Nothing, by Basil Bunting

I spent this weekend catching up with some old friends in London, and making the most of the opportunity to behave as a tourist. Most of my visits to the Capital are on business so it was nice to have the chance to wander around aimlessly. Anyway, when I got to Charing Cross I suddenly remembered I had a half-spent book token in my wallet, so popped into Foyles and bought this hefty tome, which had been on my list since I read about it when it was reviewed in TLS.

Basil Bunting was born in 1900 in the Scotswood area of Newcastle upon Tyne (i.e. not in the Midlands). His life story is fascinating. Imprisoned as a conscientious objector during World War 1, Bunting worked for the intelligence services in Persia during World War 2, after which he remained as the Times Correspondent in Iran. Eventually, after much travelling, he returned to England, winding up as a journalist working for the Newcastle Evening Chronicle. Largely through a very long poem called Briggflats Bunting established a reputation as a very important modernist poet who some felt was a worthy successor to T.S. Eliot, though Eliot did not rate his work particularly highly and Bunting’s main poetic influence was clearly Ezra Pound.

One thing I particularly like about the poems of Basil Bunting is that they sound so great when read out loud. `Compose aloud. Poetry is a sound.’ is a famous quotation of his. Unlike many poets he was utterly compelling when reading his own work ; see here for an excerpt of him reading Briggflats. He has a wonderful voice, and there’s music in the way he speaks.

Briggflats  is too long to reproduce here, so here’s a shorter one called Nothing:

substance utters or time
stills and restrains
joins design and

supple measure deftly
as thought’s intricate polyphonic
score dovetails with the tread
sensuous things
keep in our consciousness.

Celebrate man’s craft
and the word spoken in shapeless night, the
sharp tool paring away
waste and the forms
cut out of mystery!

When taut string’s note
passes ears’ reach or red rays or violet
fade, strong over unseen
forces the word
ranks and enumerates…

mimes clouds condensed
and hewn hills and bristling forests,
steadfast corn in its season
and the seasons
in their due array,

life of man’s own body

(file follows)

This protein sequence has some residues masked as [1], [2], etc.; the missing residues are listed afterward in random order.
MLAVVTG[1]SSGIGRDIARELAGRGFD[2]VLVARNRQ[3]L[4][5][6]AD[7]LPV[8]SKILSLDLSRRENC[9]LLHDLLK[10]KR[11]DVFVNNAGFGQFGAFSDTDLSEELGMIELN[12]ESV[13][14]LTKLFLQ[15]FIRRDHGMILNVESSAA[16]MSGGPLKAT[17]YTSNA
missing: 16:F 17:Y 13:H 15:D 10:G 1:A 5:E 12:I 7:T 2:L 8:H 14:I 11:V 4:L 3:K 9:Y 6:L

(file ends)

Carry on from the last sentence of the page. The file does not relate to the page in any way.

and death…
The sound thins into melody,
discourse narrowing, craft
failing, design
petering out.

Ears heavy to breeze of speech and
thud of the ictus.


by Basil Bunting (1900-85).

One Response to “Nothing, by Basil Bunting”

  1. “Bunting believed that the essential element of poetry is the sound,…”
    I am more of a poetry-theorist (about how to write poems) than a poet (actually writing poems).
    After reading the “Briggflatts (wikipedia)”, I would like politely to disagree with Bunting’s view. ‘Sound’ is of course one of the important element of poetry but is not ‘THE’ essential one.
    There are many different types of writing. I would like to talk about TWO of them here, the essay and the poetry.
    The key difference between the two is about {who is the author? and who is the reader?}
    An essay (a novel, a report of any kind, etc.) is written for reader to read while the author tells the story or gives instruction or explanation.
    A poem must not be an essay; that is, the reader of a poem must be the author himself. What does this mean? It means that readers of a poem must BECOME the authors of the poem. A poem must not be read but be written by the readers in their hearts. If a poem cannot come out from reader’s heart, it is not a poem but a poem-like essay.

    The essential difference between poem and essay is that:
    Essay tells a story or gives explanation.
    Poetry creates a STATE, a feeling, an emotion, a FIELD for readers to roam in and to create their own spirit-voice (not just physical sounds).

    Thus, essay is most likely written in {Subject + predicate} style, while poetry should avoid the SUBJECT (especially the ‘I’) entirely. Poetry should just spread out some CONCEPTUAL, emotional and spiritual anchors.

    The key essential for essay is about its ‘truth/false’ value, even in novels. The key essential for poetry is about its power of emotion, that is, the TENSION.

    A poem without strong tension is not a poetry. Creating tension is by using words with their far-out reach, almost erroneous while still recognizable.

    A good poem must have at least two level: the wording level (the meaning of the words) and the spirit level (the emotion and the spirit of the poem). Thus, a good poem must have a ‘TURN’, turning from the words to spirit.

    The following is my poem to match Bunting’s.

    Cannot be seen
    Cannot be measured

    Glorifying the puny
    Giving the existential meaning for everything

    The fate of every life
    The embryo of every new life

    Having nothing, puny and poor
    Having accomplish nothing,
    Just counting days and day

    Any meaning for this counting?
    Begins from nothing.
    Will definitely end with nothing.

    Yet, in between these nothings
    There are you, my parents
    You, my sons and daughters
    You, my lover and friends

    In nothing, love you all eternally
    In nothing, fills happiness and joy
    In nothing, lives glorify the NOTHING.

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